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Fines free library

From the 1st of October 2023, Buller District Libraries will no longer charge fines for overdue items.

We will also cancel existing fines from all library accounts, giving everyone a fresh start.

We believe in providing access to knowledge and information for all!

This means actively working to eliminate barriers to encourage community-wide use of the Library's vital materials, resources, and services.

Fines Free FAQ's

Yes! Beginning October 1, 2023, all overdue fines will be cancelled and removed from your account. 

If you haven't already paid for their replacement and processing, please return them to the library. You will not be charged any overdue fines.

Not exactly. While you won't be fined for keeping an item beyond its due date, remember that other people are waiting to enjoy and use that item.
After 21 days of being overdue, the item is automatically considered 'lost' and you will be billed for the replacement cost of the item plus a processing fee.

If you need to extend (renew) a book, DVD, or other material beyond the original due date, we encourage you to renew the item(s) online at, in person, on our Library App, by calling us on 03 788 8030, or by emailing [email protected] 

No. Items that are lost, returned with damaged or missing parts, or are otherwise not returned in the same condition as when they were checked out will be billed accordingly. (This includes processing fees).

Yes. We will continue to send reminders when your due dates are approaching and when items are overdue. To ensure that you receive these notices, please check that your email address is current in your account. 

The Library will issue reminders through email when due dates are approaching and when an item is overdue. If an item is 21 days overdue, we will consider that item 'lost' and the Library will charge your account for the item's replacement cost plus a processing fee. 

Please note, we will not be sending reminders via mail due to the cost.

Let us know if you've lost or damaged an item. Don't be embarrassed to tell us. We can give you extra time to find the item if you're still looking for it.
There will no longer be overdue fees associated with lost or damaged books, just the cost of replacement and a processing fee will be charged.
If you do have to pay for a lost or damaged item, you can pay it off a little bit at a time. 

Yes! Our goal is to get our materials back so that they can be enjoyed and checked out by more customers. Once the 'lost' items have been returned, any replacement charges affiliated with them will be removed from your account.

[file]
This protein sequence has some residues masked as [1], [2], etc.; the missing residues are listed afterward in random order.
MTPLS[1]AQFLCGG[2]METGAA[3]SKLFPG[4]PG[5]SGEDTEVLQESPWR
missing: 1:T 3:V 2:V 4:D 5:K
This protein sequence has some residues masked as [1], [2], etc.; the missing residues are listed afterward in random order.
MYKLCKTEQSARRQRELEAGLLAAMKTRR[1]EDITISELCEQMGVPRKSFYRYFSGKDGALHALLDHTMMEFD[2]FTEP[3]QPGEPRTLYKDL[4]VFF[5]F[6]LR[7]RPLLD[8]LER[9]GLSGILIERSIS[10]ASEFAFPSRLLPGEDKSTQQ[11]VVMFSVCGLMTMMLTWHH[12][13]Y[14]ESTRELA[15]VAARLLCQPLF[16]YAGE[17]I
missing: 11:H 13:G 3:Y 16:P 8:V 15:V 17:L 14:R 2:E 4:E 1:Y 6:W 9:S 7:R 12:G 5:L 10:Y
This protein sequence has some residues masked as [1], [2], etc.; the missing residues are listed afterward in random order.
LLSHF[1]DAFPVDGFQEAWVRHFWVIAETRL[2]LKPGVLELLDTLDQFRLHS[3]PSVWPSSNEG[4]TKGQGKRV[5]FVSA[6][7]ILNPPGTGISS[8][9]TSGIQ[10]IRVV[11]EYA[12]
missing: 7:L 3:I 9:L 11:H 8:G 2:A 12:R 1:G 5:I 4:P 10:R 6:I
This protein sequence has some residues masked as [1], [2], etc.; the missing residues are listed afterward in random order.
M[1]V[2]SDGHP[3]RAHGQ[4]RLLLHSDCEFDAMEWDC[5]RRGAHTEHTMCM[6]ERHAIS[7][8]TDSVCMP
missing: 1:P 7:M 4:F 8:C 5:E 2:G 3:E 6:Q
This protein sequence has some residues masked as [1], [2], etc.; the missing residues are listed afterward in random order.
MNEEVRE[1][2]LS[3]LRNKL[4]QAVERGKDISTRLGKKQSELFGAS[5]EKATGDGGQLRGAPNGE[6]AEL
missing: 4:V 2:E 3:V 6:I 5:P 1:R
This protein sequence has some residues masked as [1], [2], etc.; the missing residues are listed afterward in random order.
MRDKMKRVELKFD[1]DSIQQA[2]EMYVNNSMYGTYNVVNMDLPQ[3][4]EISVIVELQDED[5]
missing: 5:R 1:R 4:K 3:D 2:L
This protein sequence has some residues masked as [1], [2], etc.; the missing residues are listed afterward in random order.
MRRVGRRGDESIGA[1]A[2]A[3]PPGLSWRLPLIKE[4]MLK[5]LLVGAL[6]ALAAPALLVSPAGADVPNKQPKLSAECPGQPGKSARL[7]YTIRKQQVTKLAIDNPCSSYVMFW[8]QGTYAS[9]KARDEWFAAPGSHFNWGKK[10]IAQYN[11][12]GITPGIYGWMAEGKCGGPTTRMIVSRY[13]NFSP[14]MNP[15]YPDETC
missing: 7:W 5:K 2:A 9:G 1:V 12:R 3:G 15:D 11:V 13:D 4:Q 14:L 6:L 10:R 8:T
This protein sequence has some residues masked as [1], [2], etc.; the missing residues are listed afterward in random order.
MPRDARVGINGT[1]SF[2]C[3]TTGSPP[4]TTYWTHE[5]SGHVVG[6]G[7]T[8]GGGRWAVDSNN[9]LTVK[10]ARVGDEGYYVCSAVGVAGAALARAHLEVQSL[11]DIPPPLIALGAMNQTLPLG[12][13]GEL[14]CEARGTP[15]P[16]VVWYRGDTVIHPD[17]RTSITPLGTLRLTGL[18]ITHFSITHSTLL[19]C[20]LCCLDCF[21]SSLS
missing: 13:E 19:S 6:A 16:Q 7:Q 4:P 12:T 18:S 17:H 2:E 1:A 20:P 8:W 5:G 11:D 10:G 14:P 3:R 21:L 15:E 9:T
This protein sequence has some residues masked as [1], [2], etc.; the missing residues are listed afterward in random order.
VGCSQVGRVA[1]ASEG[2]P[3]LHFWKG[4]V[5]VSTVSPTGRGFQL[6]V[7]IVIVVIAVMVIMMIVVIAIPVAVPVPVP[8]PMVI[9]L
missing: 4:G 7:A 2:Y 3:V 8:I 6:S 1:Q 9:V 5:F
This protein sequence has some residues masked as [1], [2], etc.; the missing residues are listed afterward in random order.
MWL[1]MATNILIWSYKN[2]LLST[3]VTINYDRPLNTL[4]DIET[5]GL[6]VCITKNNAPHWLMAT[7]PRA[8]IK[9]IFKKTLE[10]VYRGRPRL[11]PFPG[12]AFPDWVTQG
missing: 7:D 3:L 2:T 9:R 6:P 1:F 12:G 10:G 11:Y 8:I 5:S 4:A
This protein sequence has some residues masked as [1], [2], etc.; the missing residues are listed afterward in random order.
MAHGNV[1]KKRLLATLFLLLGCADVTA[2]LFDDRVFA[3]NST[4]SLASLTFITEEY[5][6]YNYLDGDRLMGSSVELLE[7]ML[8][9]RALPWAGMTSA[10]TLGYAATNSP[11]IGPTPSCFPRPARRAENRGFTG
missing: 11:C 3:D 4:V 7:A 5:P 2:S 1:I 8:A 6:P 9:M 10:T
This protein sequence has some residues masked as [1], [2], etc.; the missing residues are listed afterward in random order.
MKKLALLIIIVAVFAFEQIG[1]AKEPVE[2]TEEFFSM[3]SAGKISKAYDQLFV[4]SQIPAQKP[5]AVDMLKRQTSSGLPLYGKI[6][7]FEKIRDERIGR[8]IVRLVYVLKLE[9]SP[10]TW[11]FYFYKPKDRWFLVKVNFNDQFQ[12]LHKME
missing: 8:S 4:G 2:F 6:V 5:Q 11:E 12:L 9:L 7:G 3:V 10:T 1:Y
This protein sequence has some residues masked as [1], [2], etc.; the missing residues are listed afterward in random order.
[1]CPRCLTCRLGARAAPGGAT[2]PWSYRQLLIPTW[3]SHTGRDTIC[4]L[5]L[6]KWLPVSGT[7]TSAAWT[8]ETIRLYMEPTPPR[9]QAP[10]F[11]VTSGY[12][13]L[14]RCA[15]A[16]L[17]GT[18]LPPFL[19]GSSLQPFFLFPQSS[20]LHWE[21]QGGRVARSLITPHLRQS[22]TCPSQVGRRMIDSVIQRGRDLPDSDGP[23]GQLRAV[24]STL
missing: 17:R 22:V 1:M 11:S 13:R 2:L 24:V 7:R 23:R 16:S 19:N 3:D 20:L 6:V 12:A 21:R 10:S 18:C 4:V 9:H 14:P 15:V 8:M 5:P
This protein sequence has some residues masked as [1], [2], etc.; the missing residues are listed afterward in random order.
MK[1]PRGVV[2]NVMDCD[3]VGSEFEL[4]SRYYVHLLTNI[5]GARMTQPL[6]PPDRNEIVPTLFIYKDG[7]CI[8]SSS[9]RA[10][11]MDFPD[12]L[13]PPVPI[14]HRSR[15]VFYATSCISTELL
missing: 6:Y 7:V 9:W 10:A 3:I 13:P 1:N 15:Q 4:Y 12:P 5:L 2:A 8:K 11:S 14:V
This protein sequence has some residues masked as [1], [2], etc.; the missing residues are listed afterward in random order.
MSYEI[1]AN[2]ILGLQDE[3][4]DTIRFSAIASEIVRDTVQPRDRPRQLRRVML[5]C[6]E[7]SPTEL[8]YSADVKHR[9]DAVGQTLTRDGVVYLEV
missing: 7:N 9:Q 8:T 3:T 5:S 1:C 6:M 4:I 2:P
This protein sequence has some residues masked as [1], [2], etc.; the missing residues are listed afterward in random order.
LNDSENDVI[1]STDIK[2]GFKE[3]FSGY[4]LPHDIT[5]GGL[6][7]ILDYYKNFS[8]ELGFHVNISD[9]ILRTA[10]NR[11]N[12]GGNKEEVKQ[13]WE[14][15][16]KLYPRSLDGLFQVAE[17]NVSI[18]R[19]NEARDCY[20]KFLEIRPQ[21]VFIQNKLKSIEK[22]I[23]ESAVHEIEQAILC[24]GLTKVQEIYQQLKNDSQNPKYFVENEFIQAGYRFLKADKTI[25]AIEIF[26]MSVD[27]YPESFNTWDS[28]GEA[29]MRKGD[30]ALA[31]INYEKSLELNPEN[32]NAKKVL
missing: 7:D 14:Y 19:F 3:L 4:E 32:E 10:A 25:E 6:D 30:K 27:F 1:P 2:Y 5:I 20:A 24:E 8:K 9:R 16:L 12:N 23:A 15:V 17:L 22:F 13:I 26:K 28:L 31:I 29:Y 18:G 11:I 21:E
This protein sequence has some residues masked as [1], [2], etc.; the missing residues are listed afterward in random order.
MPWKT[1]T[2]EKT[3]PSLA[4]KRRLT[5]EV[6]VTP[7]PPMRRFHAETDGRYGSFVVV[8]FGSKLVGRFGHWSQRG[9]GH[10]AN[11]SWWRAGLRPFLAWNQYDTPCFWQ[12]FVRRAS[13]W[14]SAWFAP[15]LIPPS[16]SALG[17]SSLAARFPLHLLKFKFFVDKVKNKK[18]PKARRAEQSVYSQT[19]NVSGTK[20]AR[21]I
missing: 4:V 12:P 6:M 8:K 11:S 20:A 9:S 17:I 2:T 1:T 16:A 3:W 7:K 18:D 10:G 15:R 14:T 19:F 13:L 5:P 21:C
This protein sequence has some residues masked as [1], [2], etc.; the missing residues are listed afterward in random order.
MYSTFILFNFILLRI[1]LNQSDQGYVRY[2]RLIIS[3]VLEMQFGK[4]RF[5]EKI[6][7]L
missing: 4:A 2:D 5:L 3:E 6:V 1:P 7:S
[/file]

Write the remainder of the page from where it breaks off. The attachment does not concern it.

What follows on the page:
If you have already paid for your 'lost' materials and then return them to us, we won't be able to reimburse you as the item will likely have been replaced. But we can give you plenty of notice and time prior to getting to this stage.

Actually, other libraries that have eliminated late fees found that their on-time returns went up!
Library cardholders understand that it is their duty to return materials so that others in the community can use them. 
However, to help further incentivize people to return their items on time, the Library has increased overdue notifications. After an item is 21 days overdue, the Library considers the item 'lost' and bills the customer account for the replacement cost of the item. After 55 days overdue, the customer account may be turned over to a collections agency. The Library continues to collect fees for lost and damaged materials. 

While late returns are a reality facing every library community, none of our fellow libraries that have eliminated overdue fines have experienced increases in late returns, longer hold times, or gaps in the collection. We anticipate the same for our community!

The Library's collection budget is a percentage of the overall budget and won't be effected by the change.

Library fines were a decreasing part of the overall budget. There is also a fines collection cost in terms of staff time and resources taken to issue those fines. Due to the growing popularity of digital materials, library revenue from overdue fines has been steadily declining in recent years. 

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